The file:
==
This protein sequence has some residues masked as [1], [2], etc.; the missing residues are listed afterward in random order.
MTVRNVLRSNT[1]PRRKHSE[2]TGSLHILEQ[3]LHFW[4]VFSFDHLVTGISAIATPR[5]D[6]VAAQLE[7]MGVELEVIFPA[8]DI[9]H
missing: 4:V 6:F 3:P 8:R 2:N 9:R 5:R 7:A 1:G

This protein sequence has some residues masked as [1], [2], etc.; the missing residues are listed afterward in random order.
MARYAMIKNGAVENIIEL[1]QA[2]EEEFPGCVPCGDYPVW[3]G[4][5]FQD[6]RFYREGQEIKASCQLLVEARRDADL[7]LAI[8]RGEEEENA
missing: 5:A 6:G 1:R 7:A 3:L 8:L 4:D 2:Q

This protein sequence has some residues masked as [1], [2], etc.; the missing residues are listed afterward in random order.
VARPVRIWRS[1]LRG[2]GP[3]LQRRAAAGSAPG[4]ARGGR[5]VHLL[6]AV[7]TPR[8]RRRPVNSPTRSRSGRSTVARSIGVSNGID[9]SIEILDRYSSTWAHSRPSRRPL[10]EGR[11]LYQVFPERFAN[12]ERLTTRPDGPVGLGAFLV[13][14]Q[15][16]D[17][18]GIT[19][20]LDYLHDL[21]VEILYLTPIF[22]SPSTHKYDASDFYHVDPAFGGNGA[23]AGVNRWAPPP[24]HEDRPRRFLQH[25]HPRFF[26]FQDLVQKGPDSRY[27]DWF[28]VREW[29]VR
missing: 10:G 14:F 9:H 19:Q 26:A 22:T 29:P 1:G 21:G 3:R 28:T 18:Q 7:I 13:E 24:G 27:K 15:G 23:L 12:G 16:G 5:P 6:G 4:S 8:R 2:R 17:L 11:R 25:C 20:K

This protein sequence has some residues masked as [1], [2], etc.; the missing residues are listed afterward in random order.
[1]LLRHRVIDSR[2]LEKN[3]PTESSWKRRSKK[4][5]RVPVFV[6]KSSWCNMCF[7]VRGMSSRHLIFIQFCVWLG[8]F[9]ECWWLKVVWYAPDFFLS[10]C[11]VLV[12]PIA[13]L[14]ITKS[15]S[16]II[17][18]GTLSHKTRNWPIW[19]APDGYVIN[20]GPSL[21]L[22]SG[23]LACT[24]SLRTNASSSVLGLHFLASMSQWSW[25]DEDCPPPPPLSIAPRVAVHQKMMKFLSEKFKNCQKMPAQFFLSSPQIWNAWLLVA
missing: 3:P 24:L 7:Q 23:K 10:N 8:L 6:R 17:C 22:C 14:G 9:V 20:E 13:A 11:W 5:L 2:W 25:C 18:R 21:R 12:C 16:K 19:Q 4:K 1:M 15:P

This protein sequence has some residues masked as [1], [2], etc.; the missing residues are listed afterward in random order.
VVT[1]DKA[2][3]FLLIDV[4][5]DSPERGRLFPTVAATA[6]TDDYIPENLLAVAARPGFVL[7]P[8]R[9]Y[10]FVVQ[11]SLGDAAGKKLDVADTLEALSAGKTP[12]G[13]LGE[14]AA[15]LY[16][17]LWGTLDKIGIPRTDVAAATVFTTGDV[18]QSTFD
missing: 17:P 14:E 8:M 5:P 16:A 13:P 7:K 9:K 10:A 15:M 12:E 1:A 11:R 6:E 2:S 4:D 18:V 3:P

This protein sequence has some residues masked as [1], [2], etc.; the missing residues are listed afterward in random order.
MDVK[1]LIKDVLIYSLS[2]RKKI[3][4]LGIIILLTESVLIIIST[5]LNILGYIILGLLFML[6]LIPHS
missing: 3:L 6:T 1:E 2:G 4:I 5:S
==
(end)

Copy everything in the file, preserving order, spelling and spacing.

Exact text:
This protein sequence has some residues masked as [1], [2], etc.; the missing residues are listed afterward in random order.
MTVRNVLRSNT[1]PRRKHSE[2]TGSLHILEQ[3]LHFW[4]VFSFDHLVTGISAIATPR[5]D[6]VAAQLE[7]MGVELEVIFPA[8]DI[9]H
missing: 4:V 6:F 3:P 8:R 2:N 9:R 5:R 7:A 1:G

This protein sequence has some residues masked as [1], [2], etc.; the missing residues are listed afterward in random order.
MARYAMIKNGAVENIIEL[1]QA[2]EEEFPGCVPCGDYPVW[3]G[4][5]FQD[6]RFYREGQEIKASCQLLVEARRDADL[7]LAI[8]RGEEEENA
missing: 5:A 6:G 1:R 7:A 3:L 8:L 4:D 2:Q

This protein sequence has some residues masked as [1], [2], etc.; the missing residues are listed afterward in random order.
VARPVRIWRS[1]LRG[2]GP[3]LQRRAAAGSAPG[4]ARGGR[5]VHLL[6]AV[7]TPR[8]RRRPVNSPTRSRSGRSTVARSIGVSNGID[9]SIEILDRYSSTWAHSRPSRRPL[10]EGR[11]LYQVFPERFAN[12]ERLTTRPDGPVGLGAFLV[13][14]Q[15][16]D[17][18]GIT[19][20]LDYLHDL[21]VEILYLTPIF[22]SPSTHKYDASDFYHVDPAFGGNGA[23]AGVNRWAPPP[24]HEDRPRRFLQH[25]HPRFF[26]FQDLVQKGPDSRY[27]DWF[28]VREW[29]VR
missing: 10:G 14:F 9:H 19:Q 26:A 22:T 29:P 1:G 21:G 3:R 28:T 18:Q 7:I 13:E 24:G 27:K 15:G 23:L 12:G 16:G 5:P 6:G 4:S 8:R 2:R 17:L 11:R 25:C 20:K

This protein sequence has some residues masked as [1], [2], etc.; the missing residues are listed afterward in random order.
[1]LLRHRVIDSR[2]LEKN[3]PTESSWKRRSKK[4][5]RVPVFV[6]KSSWCNMCF[7]VRGMSSRHLIFIQFCVWLG[8]F[9]ECWWLKVVWYAPDFFLS[10]C[11]VLV[12]PIA[13]L[14]ITKS[15]S[16]II[17][18]GTLSHKTRNWPIW[19]APDGYVIN[20]GPSL[21]L[22]SG[23]LACT[24]SLRTNASSSVLGLHFLASMSQWSW[25]DEDCPPPPPLSIAPRVAVHQKMMKFLSEKFKNCQKMPAQFFLSSPQIWNAWLLVA
missing: 3:P 24:L 7:Q 23:K 10:N 8:L 6:R 17:C 22:C 14:G 9:V 20:E 13:A 11:W 5:L 2:W 25:C 18:R 21:R 12:C 16:K 19:Q 4:K 1:M 15:P

This protein sequence has some residues masked as [1], [2], etc.; the missing residues are listed afterward in random order.
VVT[1]DKA[2][3]FLLIDV[4][5]DSPERGRLFPTVAATA[6]TDDYIPENLLAVAARPGFVL[7]P[8]R[9]Y[10]FVVQ[11]SLGDAAGKKLDVADTLEALSAGKTP[12]G[13]LGE[14]AA[15]LY[16][17]LWGTLDKIGIPRTDVAAATVFTTGDV[18]QSTFD
missing: 17:P 14:E 8:M 5:P 16:A 13:P 7:K 9:K 10:A 15:M 12:E 1:A 11:R 6:E 2:S 4:D 18:V 3:P

This protein sequence has some residues masked as [1], [2], etc.; the missing residues are listed afterward in random order.
MDVK[1]LIKDVLIYSLS[2]RKKI[3][4]LGIIILLTESVLIIIST[5]LNILGYIILGLLFML[6]LIPHS
missing: 3:L 6:T 1:E 2:G 4:I 5:S